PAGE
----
presentations

How to make a conference poster which isn’t rubbish (I hope)

If I’m confronted with a new and puzzling task, the first thing to do is to google the problem. So when I had to design my first poster for our departmental conference, I did a quick search and came up with some excellent advice.

First of all, Colin Purrington’s website http://colinpurrington.com/tips/academic/posterdesign

has some great tips, with a couple of handy templates for getting started. For basic design issues and basic how-tos, this is a good place to get started.

If you want to get properly geeky about it, the better posters blog is fantastic

http://betterposters.blogspot.co.uk/search/label/critiques?updated-max=2011-07-21T07:00:00-05:00&max-results=20&start=45&by-date=false 

Here, you can see poster critiques, poster makeovers and posts on how to design an attractive poster that your audience will want to read. Since this is a skill which is going to come in handy in the future, I thought it was worth investing some time to explore this website properly. Let me show you the finished article, which is certainly not perfect but I hope it’s a good start. I can’t for the life of me work out how to embed a little photo of it onto here, so here is a link to the PDF:

 

Katy Kennedy poster final

 

Some observations about my design:

  • I tried to make it very visual, and to minimise the amount of text on the page. This wasn’t that difficult, given I don’t have any data yet!
  • I used a font for the title which is similar to the Nike logo font. Given the title is ‘Running Commentary’, I thought it was a neat link
  • I also used a similar colour to the colour used in many of the Nike webpages. Orange is quite striking, so I didn’t want to overuse it, therefore it’s confined to lines and boxes mostly. I did like the idea of a colour scheme though, it ties the elements of the poster together to make a coherent whole
  • the photo at the top is intended to convey the concept of ‘feeling feet’, since the study looks at feelings during running. I contemplated the idea of using a photo of shoes, but I like this photo as it’s funny but hopefully also conveys the idea I’m after. I found something similar on Flickr but couldn’t find any source to acknowledge, so I ended up having to make my own photo. My son thought that me drawing silly faces on his toes and then taking lots of photos was hilarious. Plus I was able to colour in his toes to match my colour scheme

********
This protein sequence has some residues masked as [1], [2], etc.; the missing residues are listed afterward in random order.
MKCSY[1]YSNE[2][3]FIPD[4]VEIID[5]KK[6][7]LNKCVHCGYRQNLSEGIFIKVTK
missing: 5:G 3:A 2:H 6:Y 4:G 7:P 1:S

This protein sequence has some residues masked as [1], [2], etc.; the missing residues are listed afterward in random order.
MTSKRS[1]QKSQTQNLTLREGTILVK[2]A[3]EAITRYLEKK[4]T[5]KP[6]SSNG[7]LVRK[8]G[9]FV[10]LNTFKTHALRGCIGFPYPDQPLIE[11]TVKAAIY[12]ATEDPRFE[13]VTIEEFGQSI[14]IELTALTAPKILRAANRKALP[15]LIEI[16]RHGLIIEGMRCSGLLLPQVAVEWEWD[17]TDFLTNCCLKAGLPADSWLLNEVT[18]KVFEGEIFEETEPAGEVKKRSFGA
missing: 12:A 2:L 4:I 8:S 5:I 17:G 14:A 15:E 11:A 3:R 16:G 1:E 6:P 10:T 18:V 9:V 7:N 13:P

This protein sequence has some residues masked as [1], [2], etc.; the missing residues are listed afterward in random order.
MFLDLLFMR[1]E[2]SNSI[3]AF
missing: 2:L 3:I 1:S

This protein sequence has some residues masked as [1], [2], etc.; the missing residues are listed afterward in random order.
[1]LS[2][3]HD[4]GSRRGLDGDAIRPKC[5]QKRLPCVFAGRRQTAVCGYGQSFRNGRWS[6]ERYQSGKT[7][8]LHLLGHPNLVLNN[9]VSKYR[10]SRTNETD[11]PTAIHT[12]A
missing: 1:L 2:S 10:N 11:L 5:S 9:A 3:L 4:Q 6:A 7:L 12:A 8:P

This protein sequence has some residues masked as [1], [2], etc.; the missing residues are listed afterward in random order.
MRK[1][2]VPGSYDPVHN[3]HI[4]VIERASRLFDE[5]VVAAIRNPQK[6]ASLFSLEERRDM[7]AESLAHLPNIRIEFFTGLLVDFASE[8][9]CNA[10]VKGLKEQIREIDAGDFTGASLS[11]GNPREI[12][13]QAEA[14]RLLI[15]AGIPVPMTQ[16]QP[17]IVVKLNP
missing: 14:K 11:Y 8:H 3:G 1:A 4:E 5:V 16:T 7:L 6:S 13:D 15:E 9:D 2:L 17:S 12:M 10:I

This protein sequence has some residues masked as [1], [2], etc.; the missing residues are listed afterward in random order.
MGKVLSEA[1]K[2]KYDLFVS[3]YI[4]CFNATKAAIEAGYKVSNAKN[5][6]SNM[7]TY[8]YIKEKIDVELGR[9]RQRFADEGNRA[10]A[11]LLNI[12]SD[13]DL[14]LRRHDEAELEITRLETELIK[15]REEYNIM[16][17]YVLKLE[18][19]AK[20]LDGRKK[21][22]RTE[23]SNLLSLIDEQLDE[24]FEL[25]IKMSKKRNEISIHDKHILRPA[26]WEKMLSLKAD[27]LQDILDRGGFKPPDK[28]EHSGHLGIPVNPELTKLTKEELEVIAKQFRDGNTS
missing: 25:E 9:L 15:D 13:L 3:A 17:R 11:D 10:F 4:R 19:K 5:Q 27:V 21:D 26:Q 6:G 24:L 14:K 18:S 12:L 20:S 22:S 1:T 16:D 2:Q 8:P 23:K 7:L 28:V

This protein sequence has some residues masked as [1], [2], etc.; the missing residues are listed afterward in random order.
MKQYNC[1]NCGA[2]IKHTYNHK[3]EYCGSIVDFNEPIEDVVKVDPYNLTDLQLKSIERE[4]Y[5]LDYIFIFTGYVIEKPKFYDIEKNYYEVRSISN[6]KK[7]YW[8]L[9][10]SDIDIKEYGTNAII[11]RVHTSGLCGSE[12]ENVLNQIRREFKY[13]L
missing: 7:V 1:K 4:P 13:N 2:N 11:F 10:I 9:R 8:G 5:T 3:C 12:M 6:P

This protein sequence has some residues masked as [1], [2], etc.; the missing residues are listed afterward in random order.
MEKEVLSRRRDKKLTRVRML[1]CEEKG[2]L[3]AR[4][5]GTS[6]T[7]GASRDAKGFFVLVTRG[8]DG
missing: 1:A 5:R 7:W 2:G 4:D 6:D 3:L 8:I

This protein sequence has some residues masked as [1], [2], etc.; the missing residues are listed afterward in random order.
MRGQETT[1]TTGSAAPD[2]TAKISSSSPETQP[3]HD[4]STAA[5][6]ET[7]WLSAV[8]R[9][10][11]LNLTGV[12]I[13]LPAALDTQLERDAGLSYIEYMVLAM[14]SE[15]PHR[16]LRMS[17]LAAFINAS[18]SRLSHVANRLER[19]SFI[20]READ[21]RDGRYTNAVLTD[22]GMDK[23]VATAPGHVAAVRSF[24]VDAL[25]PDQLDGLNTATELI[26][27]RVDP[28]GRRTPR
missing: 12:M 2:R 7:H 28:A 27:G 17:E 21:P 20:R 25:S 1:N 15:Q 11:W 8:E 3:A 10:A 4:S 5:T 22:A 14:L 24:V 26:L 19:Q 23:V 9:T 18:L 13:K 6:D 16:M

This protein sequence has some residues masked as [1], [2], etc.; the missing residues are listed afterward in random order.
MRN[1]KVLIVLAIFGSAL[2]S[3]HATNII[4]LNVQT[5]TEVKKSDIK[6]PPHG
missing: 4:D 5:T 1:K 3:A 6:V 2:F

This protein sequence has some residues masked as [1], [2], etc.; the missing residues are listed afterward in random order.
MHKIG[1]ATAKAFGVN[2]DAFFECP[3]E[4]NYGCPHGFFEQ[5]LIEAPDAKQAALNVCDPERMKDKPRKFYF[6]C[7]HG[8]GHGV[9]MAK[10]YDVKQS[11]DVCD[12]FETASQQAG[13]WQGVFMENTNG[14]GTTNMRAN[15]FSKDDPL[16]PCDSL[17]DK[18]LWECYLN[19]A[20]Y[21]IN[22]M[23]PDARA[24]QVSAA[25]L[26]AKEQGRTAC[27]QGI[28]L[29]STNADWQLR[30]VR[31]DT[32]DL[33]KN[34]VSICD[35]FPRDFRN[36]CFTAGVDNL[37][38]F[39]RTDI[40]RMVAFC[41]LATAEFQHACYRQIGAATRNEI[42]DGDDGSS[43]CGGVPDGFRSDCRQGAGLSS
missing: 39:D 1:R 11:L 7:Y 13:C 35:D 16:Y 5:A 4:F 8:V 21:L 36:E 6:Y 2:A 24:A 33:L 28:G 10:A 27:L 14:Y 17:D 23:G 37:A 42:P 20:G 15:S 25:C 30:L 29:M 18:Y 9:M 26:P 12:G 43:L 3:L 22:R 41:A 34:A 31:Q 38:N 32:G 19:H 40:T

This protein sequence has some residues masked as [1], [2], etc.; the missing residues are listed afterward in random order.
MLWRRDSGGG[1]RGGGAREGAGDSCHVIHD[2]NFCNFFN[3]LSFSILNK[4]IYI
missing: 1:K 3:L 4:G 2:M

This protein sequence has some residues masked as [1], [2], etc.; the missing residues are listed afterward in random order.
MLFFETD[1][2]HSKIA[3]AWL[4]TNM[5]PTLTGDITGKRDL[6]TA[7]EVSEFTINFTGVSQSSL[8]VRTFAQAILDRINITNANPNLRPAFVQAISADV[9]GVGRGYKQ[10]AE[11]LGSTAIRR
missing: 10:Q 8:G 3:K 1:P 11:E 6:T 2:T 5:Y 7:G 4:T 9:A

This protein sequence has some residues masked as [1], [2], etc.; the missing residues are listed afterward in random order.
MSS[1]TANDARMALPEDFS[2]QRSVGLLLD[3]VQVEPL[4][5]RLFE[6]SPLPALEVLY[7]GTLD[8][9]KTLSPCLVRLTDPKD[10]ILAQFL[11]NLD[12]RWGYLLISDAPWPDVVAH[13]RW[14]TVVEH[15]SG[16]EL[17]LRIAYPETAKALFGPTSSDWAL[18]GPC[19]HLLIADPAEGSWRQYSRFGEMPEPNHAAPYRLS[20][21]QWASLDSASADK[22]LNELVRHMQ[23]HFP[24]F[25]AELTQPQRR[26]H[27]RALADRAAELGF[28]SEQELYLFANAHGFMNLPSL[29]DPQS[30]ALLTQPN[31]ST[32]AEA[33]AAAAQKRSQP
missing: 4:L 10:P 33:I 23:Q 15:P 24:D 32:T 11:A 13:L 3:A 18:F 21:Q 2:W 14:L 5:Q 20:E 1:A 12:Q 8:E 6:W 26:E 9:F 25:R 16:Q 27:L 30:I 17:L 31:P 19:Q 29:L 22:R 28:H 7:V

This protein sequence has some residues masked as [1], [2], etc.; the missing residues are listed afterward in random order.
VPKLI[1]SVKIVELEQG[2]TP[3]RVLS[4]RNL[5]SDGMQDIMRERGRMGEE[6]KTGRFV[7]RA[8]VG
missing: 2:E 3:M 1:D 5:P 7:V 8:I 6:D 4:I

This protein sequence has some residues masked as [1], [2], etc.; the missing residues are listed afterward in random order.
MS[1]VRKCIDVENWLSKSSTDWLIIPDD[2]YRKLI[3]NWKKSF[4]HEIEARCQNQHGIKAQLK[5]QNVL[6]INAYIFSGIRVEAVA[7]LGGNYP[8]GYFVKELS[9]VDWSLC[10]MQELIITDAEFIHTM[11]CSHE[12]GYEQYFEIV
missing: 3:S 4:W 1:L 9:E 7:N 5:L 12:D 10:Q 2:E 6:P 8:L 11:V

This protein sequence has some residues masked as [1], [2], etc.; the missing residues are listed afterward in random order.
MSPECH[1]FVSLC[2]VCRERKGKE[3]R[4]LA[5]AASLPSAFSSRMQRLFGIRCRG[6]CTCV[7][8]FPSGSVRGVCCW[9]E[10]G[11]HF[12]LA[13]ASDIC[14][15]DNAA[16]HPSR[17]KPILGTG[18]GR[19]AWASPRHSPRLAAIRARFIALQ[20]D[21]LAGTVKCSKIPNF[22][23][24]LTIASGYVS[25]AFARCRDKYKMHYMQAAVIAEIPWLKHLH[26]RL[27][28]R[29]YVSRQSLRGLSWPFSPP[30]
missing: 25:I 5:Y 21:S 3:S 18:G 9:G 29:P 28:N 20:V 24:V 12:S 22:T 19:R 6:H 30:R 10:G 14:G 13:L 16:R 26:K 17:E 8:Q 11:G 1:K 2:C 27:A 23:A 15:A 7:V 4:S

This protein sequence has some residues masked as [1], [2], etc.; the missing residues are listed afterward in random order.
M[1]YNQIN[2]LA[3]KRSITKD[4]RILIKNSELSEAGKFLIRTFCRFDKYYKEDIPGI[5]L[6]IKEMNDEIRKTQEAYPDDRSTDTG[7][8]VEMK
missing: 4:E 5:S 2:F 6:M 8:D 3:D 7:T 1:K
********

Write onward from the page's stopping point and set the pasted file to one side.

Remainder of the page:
• I also used a photo of some ‘normal’ looking runners, as it shows who my participants are going to be. I found this photo on Flickr using a creative commons search
  • I had some feedback on how the poster looked from a few people, one thought it looked better without the boxes and one thought the boxes organised the information better. Both agreed that my original design used boxes which were too cramped. Therefore I made the boxes bigger so that the words could breathe more easily. I also used round-cornered boxes, which echo the shape of the toes a tiny bit (I might be overthinking this slightly!)
  • The poster is for a proposed study, so there were no data available to add to the poster. Instead, I give more detail on the participants and the methodology. A future version will hopefully have plenty of lovely data, some conclusions and some useful suggestions for applying the results.

So, that’s it. I’m looking forward to sharing my poster and getting some useful feedback on it and on my study.

 

 

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